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ORIGINAL ARTICLE
Year : 2013  |  Volume : 28  |  Issue : 4  |  Page : 207-209  

Indigenously developed close delivery system for oral iodine-131 therapy: Nominal cost but phenomenal protection


1 Department of Nuclear Medicine, Dr. Ziauddin Medical University Hospital, Karachi, Pakistan
2 Department of Radiology, Section of Nuclear Medicine, Aga Khan University Hospital (AKUH), Karachi, Pakistan
3 Department of Nuclear Cardiology, Karachi Institute of Heart Diseases (KIHD), Karachi, Pakistan

Date of Web Publication25-Nov-2013

Correspondence Address:
Maseeh uz Zaman
Department of Radiology, Section of Nuclear Medicine, Aga Khan University Hospital, Karachi - 74800
Pakistan
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Source of Support: None, Conflict of Interest: None


DOI: 10.4103/0972-3919.121964

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   Abstract 

Background: Administration of radiopharmaceuticals through intravenous and oral routes is the major source of radiation exposure to nuclear medicine (NM) technologists. Adopting new strategies to minimize radiation exposure is an important step toward safe practice in nuclear pharmacy. Materials and Methods: We have indigenously developed a relatively close delivery system for oral administration of radioiodine-131 ( 131 I) to minimize radiation exposure to the technologists. Results: The efficacy of this indigenously developed close system was assessed upon 23 patients who were given 131 I therapies for benign (13 patients) and malignant thyroid disorders (10 patients). There was 64 ± 6% (P < 0.05) reduction in exposure rate using indigenously developed delivery system. Conclusion: The cost involved in developing this system was very nominal, but efficacy in terms of radiation safety and confidence of our technologists were phenomenal.

Keywords: Indigenous system, nuclear medicine technologist, radiation exposure, radioioidine-131 therapy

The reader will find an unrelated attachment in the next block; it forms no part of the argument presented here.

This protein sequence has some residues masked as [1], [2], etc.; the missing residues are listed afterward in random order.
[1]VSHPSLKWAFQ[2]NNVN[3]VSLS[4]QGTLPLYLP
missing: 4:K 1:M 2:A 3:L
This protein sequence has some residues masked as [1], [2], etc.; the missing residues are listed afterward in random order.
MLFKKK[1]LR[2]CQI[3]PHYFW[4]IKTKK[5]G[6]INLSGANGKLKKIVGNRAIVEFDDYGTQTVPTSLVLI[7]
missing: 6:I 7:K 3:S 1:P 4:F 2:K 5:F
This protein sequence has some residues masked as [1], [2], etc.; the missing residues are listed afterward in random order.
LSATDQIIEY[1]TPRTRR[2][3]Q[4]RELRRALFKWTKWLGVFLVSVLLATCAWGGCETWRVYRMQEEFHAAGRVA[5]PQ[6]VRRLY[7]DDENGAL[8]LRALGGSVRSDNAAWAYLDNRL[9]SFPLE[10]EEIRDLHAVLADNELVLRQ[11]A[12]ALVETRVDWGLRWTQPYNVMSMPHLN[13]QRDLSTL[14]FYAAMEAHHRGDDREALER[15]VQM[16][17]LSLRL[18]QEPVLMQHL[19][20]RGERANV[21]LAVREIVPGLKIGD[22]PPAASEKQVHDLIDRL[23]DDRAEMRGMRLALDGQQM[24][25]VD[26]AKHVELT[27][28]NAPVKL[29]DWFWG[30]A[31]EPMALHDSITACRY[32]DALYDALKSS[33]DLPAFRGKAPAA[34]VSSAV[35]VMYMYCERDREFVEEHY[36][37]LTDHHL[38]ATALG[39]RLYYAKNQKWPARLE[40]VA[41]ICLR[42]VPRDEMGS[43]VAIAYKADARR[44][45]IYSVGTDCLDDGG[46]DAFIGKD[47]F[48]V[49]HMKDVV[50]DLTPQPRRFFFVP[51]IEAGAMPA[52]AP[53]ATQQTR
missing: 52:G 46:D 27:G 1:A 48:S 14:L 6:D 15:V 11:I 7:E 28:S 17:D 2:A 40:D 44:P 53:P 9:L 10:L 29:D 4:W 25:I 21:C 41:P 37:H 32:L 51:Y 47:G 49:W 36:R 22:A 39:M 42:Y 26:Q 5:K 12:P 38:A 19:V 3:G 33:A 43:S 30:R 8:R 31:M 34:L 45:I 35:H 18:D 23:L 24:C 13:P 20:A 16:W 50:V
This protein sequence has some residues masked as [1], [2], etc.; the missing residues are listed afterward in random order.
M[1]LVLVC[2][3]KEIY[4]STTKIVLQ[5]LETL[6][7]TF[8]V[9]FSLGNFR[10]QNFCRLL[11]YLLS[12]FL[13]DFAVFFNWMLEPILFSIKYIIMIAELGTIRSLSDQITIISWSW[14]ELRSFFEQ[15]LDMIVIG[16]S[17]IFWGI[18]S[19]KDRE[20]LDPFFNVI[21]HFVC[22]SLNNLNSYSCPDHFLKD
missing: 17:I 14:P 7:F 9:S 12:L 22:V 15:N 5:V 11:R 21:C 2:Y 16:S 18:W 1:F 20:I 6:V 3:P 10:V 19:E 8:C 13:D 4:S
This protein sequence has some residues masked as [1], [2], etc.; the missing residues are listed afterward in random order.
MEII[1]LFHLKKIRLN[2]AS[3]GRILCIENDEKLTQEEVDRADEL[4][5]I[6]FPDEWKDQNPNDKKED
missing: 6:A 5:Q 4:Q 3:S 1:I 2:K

How to cite this article:
Fatima N, uz Zaman M, Shah IA, Ul Haq I, Javed A. Indigenously developed close delivery system for oral iodine-131 therapy: Nominal cost but phenomenal protection. Indian J Nucl Med 2013;28:207-9

How to cite this URL:
Fatima N, uz Zaman M, Shah IA, Ul Haq I, Javed A. Indigenously developed close delivery system for oral iodine-131 therapy: Nominal cost but phenomenal protection. Indian J Nucl Med [serial online] 2013 [cited 2019 Nov 14];28:207-9. Available from: http://www.ijnm.in/text.asp?2013/28/4/207/121964


   Introduction Top


In nuclear medicine (NM) department, technologists are exposed to ionizing radiation in nuclear pharmacy while preparing and administering the radiopharmaceutical, in imaging room and also in handling the patients after the completion of procedures. In a fairly busy NM department, the average radiation dose received by a technologist was below 5 milliSievert (mSv) and about 60% of dose was received during injecting radiopharmaceuticals to the patients. [1] This is well below the annual dose limit of 20 mSv for radiation workers. [2] In recent days, there has been an increase use of radioiodien-131 ( 131 I) for thyroid disorders [3] and also 131 I labeled targeted radionuclide therapy for nonthyroidal cancers. For thyroid disorders, 131 I is administered orally and for other target radionuclide therapies, an intravenous infusion is usually used. These procedures carry a potential risk of significant exposure to NM staff and physicians despite of adopting well-known strategies of time, distance, and shielding. In most of NM departments in Pakistan, 131 I is administered orally in a liquid form by the technologists and in our department patients were used to give liquid 131 I in a disposable glass to drink. This indeed was a source of significant but avoidable source of radiation exposure to our technologists. Recently, we have designed an indigenous reasonably close delivery system for oral administration of 131 I to patients with toxic goiters and well-differentiated thyroid cancers.